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A population Hub out of Africa explains East Asian lineages in Europe 45,000 years ago

Schematic of Eurasian people due to repeated waves of expansion from outside the African population hub (gray shaded area, exact location unknown). Red arrows represent expansions related to early Paleolithic material culture, and blue arrows represent expansions related to late Paleolithic communities. Kya = kylo years ago. Credits: Leonardo Vallini, Giulia Marciani

Ancient humans remain excavated in the Bachokilo Cave (now Bulgaria), Recently genetically described Surprisingly, it was reported to be more closely associated with modern East Asians than with modern Europeans. Several scenarios have been proposed to explain this finding, but this mysterious result can so far explain the existence of genetically East Asian individuals in Europe about 45,000 years ago. It raised more questions than the answer on the underlying ancient migration.

Research published in Genome biology and evolution We sought to solve this mystery by placing these individuals in the broader context of the Eurasian Paleolithic human genome and co-analyzing genetic and archaeological evidence. The study was led by Professors Leonardo Vallini and Luca Pagani of the University of Padua in collaboration with Dr. Giulia Marciani and Professor Stefano Benazzi of the University of Bologna, Italy.

In the scenario proposed by the author, the colonization of East Eurasia and West Eurasia was characterized by several events of expansion from the population hub and local extinction. A few years ago.

The early unsuccessful expansion of Homo sapiens occurred earlier than 45,000 years ago. The only representative of the migration, unrelated to modern Europeans and modern Asians, was recovered from the present-day Zlatý kůň in the Czech Republic, but it is still unknown how widespread it was.

“Then, at about 45 kya, a new expansion, emanating from the hub and colonized over a wide area from Europe to East Asia and Oceania, is associated with production modes. Stone tool Known as the Early Upper Paleolithic, “says Leonardo Valini, the lead author of the study.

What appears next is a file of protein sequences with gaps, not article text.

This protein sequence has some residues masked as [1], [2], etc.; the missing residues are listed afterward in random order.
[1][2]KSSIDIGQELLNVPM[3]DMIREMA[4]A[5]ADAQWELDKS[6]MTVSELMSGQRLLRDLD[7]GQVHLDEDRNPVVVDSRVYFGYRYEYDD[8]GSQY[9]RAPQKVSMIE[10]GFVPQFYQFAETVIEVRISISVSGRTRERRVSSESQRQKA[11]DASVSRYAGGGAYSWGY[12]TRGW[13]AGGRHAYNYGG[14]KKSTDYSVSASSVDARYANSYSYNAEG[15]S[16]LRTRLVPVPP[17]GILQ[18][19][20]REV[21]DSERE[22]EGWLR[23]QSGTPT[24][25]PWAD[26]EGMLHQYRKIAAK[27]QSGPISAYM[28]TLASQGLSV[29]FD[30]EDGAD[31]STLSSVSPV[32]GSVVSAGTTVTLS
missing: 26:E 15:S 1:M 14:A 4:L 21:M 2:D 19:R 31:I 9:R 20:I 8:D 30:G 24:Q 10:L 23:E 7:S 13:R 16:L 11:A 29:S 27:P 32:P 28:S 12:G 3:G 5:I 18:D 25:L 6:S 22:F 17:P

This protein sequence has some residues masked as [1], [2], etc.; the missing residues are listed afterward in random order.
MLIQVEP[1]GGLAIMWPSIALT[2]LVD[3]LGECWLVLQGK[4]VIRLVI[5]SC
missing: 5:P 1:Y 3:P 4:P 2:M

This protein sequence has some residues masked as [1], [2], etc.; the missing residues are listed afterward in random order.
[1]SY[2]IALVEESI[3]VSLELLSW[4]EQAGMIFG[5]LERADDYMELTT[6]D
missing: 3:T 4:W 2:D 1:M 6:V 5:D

The fate of these settlers was different in East Asia and Europe: in the former they endured and eventually led to the formation of a modern population in East Asia, but the European representatives of this expansion declined and Almost disappeared, leaving Bachokilo, an elusive Oase individual from Romania and some others remain the only evidence of this early people in Europe.

“It’s strange to note that at about the same time, the last Neanderthals were also extinct,” said Julia Marciani of the University of Bologna, co-author of the study.

“Finally, the last expansion occurred before 38 kya and was re-colonized to Europe from the same population hub. Its location has not yet been revealed,” said Luca Pagani, senior author of the study. Says. “Even in Europe there were occasional interactions with survivors of the previous wave, but the widespread generalized mixture between the two waves occurs only in Siberia, where it has a unique ancestor known as ancestral northern Eurasia. Produced and it ultimately contributed to its ancestors Native American. “

This migration is associated with a different cultural rally named Upper Paleolithic that characterizes Europe’s major Paleolithic sites. “From a cultural point of view, it is worth noting that these new stone tools are often depicted as independent assemblies rather than local developments of existing European technology. Genetic and cultural information “A comprehensive scenario,” said Telmo Pievani of the University of Padua, concluding that he is a co-author of the study.

The authors conclude that further efforts should be made to clarify the geographic location of the hub and identify the internal and external causes underlying these ancient migrations, as well as the associated cultural dynamics. It is attached.

Genome analysis reveals the migration of unknown ancients in Europe

For more information:
Genetics and material culture support the repeated expansion of Africa’s population hub to Paleolithic Eurasia. Genome biology and evolution (2022). DOI: 10.1093 / gbe / evac045

Courtesy of the University of Bologna

Quote: The African Population Hub describes the East Asian pedigree of Europe 45,000 years ago (April 7, 2022). .html

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